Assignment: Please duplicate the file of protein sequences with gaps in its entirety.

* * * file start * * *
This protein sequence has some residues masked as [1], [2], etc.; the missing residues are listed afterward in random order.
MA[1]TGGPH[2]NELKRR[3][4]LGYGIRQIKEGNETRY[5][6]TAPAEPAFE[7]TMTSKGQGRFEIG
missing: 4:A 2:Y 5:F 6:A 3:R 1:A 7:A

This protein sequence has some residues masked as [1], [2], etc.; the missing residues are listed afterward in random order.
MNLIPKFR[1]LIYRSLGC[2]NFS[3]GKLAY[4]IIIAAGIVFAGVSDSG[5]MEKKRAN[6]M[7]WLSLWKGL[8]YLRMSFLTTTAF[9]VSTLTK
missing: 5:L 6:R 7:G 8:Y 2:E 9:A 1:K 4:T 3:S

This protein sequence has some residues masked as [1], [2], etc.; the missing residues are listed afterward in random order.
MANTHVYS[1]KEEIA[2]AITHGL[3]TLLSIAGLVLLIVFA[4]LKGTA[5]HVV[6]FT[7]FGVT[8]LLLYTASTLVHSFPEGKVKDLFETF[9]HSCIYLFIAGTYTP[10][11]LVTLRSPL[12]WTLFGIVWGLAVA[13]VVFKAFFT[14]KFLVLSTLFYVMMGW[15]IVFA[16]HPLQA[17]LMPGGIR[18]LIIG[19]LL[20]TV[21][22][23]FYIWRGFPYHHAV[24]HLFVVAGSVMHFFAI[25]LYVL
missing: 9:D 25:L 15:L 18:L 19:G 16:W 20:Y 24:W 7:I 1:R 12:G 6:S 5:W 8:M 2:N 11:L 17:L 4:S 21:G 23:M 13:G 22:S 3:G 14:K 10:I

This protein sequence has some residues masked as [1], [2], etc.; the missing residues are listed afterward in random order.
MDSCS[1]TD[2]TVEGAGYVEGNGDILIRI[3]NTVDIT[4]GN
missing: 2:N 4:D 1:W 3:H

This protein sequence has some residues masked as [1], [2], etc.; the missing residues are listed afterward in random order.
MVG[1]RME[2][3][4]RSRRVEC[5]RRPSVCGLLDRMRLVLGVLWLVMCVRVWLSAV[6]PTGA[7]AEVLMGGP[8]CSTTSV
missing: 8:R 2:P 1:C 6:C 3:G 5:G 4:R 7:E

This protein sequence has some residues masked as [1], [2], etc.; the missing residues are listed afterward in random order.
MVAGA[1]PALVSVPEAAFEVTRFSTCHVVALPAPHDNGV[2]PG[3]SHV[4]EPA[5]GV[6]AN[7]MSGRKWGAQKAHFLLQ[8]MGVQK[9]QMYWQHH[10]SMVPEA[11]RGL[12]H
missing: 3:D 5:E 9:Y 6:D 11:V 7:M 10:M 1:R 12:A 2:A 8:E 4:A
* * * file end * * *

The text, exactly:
This protein sequence has some residues masked as [1], [2], etc.; the missing residues are listed afterward in random order.
MA[1]TGGPH[2]NELKRR[3][4]LGYGIRQIKEGNETRY[5][6]TAPAEPAFE[7]TMTSKGQGRFEIG
missing: 4:A 2:Y 5:F 6:A 3:R 1:A 7:A

This protein sequence has some residues masked as [1], [2], etc.; the missing residues are listed afterward in random order.
MNLIPKFR[1]LIYRSLGC[2]NFS[3]GKLAY[4]IIIAAGIVFAGVSDSG[5]MEKKRAN[6]M[7]WLSLWKGL[8]YLRMSFLTTTAF[9]VSTLTK
missing: 5:L 6:R 7:G 8:Y 2:E 9:A 1:K 4:T 3:S

This protein sequence has some residues masked as [1], [2], etc.; the missing residues are listed afterward in random order.
MANTHVYS[1]KEEIA[2]AITHGL[3]TLLSIAGLVLLIVFA[4]LKGTA[5]HVV[6]FT[7]FGVT[8]LLLYTASTLVHSFPEGKVKDLFETF[9]HSCIYLFIAGTYTP[10][11]LVTLRSPL[12]WTLFGIVWGLAVA[13]VVFKAFFT[14]KFLVLSTLFYVMMGW[15]IVFA[16]HPLQA[17]LMPGGIR[18]LIIG[19]LL[20]TV[21][22][23]FYIWRGFPYHHAV[24]HLFVVAGSVMHFFAI[25]LYVL
missing: 9:D 25:L 15:L 18:L 19:G 16:W 20:Y 24:W 7:I 1:R 12:G 6:S 5:W 8:M 2:N 11:L 17:L 4:S 21:G 23:M 13:G 22:S 3:G 14:K 10:I

This protein sequence has some residues masked as [1], [2], etc.; the missing residues are listed afterward in random order.
MDSCS[1]TD[2]TVEGAGYVEGNGDILIRI[3]NTVDIT[4]GN
missing: 2:N 4:D 1:W 3:H

This protein sequence has some residues masked as [1], [2], etc.; the missing residues are listed afterward in random order.
MVG[1]RME[2][3][4]RSRRVEC[5]RRPSVCGLLDRMRLVLGVLWLVMCVRVWLSAV[6]PTGA[7]AEVLMGGP[8]CSTTSV
missing: 8:R 2:P 1:C 6:C 3:G 5:G 4:R 7:E

This protein sequence has some residues masked as [1], [2], etc.; the missing residues are listed afterward in random order.
MVAGA[1]PALVSVPEAAFEVTRFSTCHVVALPAPHDNGV[2]PG[3]SHV[4]EPA[5]GV[6]AN[7]MSGRKWGAQKAHFLLQ[8]MGVQK[9]QMYWQHH[10]SMVPEA[11]RGL[12]H
missing: 3:D 5:E 9:Y 6:D 11:V 7:M 10:M 1:R 12:A 2:A 8:E 4:A